An ego is a tremendous motivator. At the same time, that ego can also be a horrible problem for us. While it may be a necessary part of who we are, it can sometimes come into direct conflict with who we should be.
Many of us find keeping our feelings of "self-worth" or "importance" in line with the instructions of God very difficult. On the one hand, we are told that we are worth more than anything else in all of creation to God. On the other hand, we are also told to humble ourselves and become servants to others. We seemingly are caught in the middle! I like the following little story that illustrates our struggle with our ego:
As a professor at Texas A & M, I taught during the day and did research at night. I would usually take a break around nine, however, calling up the strategy game Warcraft on the Internet and play with an on-line team.
One night I was paired with a veteran of the game who was a master strategist. With him at the helm, our troops crushed opponent after opponent, and after six games we were undefeated. Suddenly my fearless leader informed me his mom wanted him to go to bed. "How old are you?" I typed. "Twelve," he replied. "How old are you?"
Feeling my face redden, I answered, "Eight."
Aha! There's that fragile ego getting in the way — that ego that makes leaders and can destroy people. It causes us to excel and causes us to lie for fear someone will think less of us. I am convinced that we could solve a lot of our family problems, church problems, and world problems if we could just learn to say, "I'm sorry, I made a mistake, I was wrong." Yet far too often, our ego will not let us do that. James, likely the brother of Jesus, challenged believers to practice humility in their dealings with others: "Humble yourselves in the sight of the Lord, and he shall lift you up" (James 4:1 KJV).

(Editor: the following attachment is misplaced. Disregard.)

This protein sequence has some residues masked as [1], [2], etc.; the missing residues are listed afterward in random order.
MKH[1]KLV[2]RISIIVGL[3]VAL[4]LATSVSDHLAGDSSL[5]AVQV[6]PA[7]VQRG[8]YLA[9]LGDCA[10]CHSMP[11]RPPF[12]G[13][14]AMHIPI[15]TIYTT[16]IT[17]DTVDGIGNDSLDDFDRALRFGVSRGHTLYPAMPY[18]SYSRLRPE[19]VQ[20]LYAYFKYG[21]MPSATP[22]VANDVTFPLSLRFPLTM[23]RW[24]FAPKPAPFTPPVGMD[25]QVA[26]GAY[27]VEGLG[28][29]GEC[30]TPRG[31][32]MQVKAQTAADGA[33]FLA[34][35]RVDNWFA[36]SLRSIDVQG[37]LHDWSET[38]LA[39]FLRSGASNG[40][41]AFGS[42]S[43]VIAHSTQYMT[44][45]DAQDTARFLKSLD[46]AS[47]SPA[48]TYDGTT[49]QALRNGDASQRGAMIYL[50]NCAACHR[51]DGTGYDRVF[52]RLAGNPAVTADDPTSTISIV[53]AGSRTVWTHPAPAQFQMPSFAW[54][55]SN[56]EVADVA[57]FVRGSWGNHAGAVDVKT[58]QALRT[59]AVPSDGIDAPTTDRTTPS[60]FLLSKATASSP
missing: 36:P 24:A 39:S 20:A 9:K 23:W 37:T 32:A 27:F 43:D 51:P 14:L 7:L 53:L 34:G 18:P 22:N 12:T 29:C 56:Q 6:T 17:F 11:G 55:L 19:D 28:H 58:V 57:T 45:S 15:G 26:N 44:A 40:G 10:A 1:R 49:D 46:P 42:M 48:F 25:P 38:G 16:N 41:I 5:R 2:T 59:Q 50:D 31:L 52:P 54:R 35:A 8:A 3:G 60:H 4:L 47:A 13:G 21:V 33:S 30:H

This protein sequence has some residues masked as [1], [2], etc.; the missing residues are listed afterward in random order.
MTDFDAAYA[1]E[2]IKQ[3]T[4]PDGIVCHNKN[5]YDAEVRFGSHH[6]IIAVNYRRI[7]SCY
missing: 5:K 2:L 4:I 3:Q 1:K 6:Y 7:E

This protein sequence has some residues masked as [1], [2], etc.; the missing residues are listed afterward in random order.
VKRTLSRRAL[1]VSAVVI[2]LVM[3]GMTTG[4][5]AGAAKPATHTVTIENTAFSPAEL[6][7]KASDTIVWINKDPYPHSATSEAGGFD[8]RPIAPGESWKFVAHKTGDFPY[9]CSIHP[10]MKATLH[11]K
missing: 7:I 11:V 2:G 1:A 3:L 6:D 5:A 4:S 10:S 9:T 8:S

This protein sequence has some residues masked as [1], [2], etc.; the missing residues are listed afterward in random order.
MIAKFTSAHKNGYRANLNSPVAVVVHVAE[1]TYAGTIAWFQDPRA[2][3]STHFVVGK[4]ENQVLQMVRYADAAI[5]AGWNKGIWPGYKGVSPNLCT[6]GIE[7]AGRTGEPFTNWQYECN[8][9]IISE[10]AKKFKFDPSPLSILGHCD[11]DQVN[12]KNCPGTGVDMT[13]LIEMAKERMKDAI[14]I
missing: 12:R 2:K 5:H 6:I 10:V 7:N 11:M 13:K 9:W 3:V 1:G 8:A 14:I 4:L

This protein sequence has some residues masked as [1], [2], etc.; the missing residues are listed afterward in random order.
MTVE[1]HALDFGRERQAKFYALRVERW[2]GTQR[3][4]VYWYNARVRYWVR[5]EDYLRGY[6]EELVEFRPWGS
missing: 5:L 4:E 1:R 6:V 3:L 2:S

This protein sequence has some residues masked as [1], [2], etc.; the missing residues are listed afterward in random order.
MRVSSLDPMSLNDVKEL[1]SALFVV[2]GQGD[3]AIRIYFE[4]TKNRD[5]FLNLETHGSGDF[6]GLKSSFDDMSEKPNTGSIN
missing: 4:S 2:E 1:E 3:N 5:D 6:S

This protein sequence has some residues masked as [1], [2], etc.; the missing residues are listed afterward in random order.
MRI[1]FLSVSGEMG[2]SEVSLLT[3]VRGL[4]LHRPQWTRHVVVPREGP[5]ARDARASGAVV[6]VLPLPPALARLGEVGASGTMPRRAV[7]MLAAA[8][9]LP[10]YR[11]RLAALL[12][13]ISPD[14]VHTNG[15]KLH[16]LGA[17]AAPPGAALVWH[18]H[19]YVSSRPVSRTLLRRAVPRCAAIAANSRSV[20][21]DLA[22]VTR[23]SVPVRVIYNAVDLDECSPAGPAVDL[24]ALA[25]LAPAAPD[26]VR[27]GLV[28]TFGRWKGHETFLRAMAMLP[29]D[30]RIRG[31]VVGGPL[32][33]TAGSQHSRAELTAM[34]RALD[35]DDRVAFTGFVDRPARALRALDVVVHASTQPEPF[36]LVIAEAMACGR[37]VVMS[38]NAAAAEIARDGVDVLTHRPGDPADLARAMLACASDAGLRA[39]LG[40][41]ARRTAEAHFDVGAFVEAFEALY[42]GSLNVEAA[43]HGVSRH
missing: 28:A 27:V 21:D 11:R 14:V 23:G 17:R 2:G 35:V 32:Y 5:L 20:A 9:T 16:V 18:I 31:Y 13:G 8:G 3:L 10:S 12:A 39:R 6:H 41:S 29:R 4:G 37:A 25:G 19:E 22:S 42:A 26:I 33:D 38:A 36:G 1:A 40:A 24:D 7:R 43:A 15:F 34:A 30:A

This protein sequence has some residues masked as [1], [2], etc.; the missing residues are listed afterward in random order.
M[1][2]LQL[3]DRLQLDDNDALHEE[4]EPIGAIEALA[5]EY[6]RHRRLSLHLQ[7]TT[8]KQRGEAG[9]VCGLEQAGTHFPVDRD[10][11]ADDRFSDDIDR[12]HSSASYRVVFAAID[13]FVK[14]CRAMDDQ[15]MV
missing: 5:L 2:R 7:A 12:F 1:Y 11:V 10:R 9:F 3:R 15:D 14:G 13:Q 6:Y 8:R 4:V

If we ever want to be lifted up by God, we are going to have to learn the art of humility. Satan longs to get hold of the part of us that refuses to admit weaknesses and mistakes. The apostle Paul, however, strongly taught us to have a humble attitude toward life:
Your attitude should be the same that Christ Jesus had. Though he was God, he did not demand and cling to his rights as God. He made himself nothing; he took the humble position of a slave and appeared in human form. And in human form he obediently humbled himself even further by dying a criminal’s death on a cross. Because of this, God raised him up to the heights of heaven and gave him a name that is above every other name, so that at the name of Jesus every knee will bow, in heaven and on earth and under the earth, and every tongue will confess that Jesus Christ is Lord, to the glory of God the Father (Philippians 2:5-11 NLT).
The apostle Peter writes about Jesus, our example:
He never sinned, and he never deceived anyone. He did not retaliate when he was insulted. When he suffered, he did not threaten to get even. He left his case in the hands of God, who always judges fairly. Will your ego allow you to do that? To not worry about getting even or looking perfect to others, will it allow you to leave your life "in the hands of God, who always judges fairly? (1 Peter 2:22-23 NLT)
I don't know about you, but I'm still working on my humility, praying to be genuinely humble, and trying to trust God to work in my life more each day. I hope you are as well!